Lithium-sulfur batteries are cheaper and more energy-dense than lithium-ion batteries, however their lifespan has been limited to about 100 charging cycles.

“No matter how many times you recycle plastic, that plastic stays on the earth,” said Vilas Pol, associate professor in Purdue’s School of Chemical Engineering. “We’ve been thinking of ways to get rid of it for a long time, and this is a way to at least add value.”

When a current is applied to a lithium-sulfur battery, lithium ions migrate to the sulfur and a chemical reaction takes place to produce lithium sulfide. The byproduct of this reaction, polysulfide, tend to cross back over to the lithium side and prevent the migration of lithium ions to sulfur. This decreases the charge capacity of a battery as well as lifespan.

“The easiest way to block polysulfide is to place a physical barrier between lithium and sulfur,” said Patrick Kim, a Purdue postdoc research associate in chemical engineering.


Soaking low density plastic in a sulfur-containing solvent, putting it into a microwave and transforming it into a carbon scaffold makes lithium-sulfur batteries last longer and retain elevated capacity. (Source: Purdue University/Patrick Kim)

The team found that low-density polyethylene plastic, which is used for packaging and comprises a big portion of plastic waste, can be incorporated into a carbon scaffold to suppress polysulfide shuttling in a battery. Past research had shown that low-density polyethylene plastic yields carbon when combined with sulfonated groups.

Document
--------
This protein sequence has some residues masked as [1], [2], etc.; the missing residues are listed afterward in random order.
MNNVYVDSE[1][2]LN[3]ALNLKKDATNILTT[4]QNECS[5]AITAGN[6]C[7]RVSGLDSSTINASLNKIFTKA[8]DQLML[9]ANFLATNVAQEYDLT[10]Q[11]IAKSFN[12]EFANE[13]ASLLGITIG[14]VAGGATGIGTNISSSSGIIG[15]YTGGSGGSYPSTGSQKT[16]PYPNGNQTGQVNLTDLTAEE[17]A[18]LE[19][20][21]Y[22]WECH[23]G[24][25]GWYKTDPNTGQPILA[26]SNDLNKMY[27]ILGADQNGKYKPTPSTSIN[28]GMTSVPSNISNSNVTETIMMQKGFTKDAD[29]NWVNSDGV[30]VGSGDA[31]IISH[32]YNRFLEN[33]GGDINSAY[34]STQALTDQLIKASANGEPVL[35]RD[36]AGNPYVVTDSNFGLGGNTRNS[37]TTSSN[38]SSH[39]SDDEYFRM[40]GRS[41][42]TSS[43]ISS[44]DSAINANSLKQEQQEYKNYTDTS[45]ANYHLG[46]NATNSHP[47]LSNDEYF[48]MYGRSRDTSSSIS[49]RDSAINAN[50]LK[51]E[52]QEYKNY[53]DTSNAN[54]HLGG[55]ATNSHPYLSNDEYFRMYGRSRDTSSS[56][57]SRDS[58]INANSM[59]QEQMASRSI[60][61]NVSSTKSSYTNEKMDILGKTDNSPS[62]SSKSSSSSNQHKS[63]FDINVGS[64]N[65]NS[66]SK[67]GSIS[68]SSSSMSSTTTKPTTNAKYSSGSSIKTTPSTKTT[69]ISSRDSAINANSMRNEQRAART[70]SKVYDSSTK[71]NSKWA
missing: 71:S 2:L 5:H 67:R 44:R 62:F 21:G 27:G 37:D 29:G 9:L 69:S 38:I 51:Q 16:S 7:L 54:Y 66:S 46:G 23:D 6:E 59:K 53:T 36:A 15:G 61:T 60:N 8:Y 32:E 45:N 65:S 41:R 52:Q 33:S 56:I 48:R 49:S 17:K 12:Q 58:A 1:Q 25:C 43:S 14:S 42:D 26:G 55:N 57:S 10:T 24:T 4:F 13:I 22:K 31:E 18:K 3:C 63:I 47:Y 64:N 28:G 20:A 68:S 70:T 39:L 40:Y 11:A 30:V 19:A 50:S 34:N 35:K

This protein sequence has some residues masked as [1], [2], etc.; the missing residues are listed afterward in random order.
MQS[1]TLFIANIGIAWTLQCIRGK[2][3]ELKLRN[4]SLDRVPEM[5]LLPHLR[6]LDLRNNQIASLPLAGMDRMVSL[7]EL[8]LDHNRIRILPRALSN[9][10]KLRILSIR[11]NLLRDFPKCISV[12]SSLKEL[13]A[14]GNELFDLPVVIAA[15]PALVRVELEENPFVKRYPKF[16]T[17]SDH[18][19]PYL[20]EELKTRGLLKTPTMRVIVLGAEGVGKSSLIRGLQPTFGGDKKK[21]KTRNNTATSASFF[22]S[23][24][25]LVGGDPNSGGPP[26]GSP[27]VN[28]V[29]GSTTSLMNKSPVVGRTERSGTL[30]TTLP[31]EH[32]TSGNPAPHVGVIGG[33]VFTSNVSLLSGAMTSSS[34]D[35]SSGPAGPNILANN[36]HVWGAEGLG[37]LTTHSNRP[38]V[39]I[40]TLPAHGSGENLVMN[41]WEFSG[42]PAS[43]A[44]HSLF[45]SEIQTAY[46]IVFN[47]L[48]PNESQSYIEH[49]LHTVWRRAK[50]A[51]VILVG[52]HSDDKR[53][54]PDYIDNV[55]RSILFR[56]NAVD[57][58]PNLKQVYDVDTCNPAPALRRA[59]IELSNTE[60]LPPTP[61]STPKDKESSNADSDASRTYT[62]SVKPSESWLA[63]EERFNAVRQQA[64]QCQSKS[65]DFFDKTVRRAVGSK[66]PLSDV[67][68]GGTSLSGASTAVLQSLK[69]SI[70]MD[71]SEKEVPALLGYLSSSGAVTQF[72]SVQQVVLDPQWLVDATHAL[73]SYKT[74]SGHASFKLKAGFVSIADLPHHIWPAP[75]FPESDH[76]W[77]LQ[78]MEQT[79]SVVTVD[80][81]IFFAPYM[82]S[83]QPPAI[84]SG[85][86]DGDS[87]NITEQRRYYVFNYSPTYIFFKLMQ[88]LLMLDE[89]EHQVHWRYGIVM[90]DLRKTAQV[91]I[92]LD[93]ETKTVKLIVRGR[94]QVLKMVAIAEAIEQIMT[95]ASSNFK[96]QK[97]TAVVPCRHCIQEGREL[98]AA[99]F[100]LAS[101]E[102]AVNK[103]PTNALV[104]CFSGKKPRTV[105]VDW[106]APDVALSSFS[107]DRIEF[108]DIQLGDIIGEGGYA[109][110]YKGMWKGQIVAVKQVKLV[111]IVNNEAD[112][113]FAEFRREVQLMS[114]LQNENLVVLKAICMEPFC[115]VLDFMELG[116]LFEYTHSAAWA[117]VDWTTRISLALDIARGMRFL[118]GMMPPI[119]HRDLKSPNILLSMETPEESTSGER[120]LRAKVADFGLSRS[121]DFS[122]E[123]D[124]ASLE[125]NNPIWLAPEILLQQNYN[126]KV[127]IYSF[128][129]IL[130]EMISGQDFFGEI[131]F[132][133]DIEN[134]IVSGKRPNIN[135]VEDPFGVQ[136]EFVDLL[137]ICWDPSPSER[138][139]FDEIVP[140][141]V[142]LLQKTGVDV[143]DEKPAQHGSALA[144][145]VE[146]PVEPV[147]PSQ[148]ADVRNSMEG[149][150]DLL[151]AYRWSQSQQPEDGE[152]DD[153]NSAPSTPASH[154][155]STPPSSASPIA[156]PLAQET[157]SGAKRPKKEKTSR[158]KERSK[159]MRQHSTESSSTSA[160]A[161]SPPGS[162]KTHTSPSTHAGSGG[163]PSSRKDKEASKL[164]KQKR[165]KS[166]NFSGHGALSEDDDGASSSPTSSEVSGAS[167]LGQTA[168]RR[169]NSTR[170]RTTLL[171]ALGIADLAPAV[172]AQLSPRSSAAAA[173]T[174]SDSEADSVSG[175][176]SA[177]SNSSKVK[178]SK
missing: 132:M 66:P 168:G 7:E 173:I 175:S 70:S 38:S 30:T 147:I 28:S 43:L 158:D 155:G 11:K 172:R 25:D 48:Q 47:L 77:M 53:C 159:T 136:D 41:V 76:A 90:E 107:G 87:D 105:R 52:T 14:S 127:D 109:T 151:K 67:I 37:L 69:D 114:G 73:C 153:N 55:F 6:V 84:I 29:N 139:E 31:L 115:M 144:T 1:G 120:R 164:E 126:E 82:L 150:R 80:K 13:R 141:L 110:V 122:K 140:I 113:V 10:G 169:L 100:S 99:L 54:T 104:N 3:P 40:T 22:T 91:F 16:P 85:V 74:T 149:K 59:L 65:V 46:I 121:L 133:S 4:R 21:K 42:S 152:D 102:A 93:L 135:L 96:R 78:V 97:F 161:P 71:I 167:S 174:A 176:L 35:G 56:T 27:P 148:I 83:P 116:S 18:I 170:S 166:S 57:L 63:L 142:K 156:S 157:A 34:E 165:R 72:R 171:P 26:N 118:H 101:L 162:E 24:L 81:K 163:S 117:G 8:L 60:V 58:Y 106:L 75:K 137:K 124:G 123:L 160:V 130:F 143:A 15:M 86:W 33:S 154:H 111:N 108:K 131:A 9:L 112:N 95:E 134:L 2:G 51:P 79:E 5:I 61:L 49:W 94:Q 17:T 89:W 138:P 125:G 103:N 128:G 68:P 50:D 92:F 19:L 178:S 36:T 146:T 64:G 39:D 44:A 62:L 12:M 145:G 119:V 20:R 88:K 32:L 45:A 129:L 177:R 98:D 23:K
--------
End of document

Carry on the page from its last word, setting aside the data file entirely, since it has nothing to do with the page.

The researchers soaked a plastic bag into sulfur-containing solvent and put it in a microwave to cheaply provide the quick boost in temperature needed for transformation into low-density polyethylene. The heat promoted the sulfonation and carbonization of the plastic and induced a higher density of pores for catching polysulfide. The low-density polyethylene plastic could then be made into a carbon scaffold to divide the lithium and sulfur halves of a battery coin cell.

“The plastic-derived carbon from this process includes a sulfonate group with a negative charge, which is also what polysulfide has,” Kim said. Sulfonated low-density polyethylene made into a carbon scaffold, therefore, suppressed polysulfide by having a similar chemical structure.

Next, the team plans to fabricate a larger battery using the concept.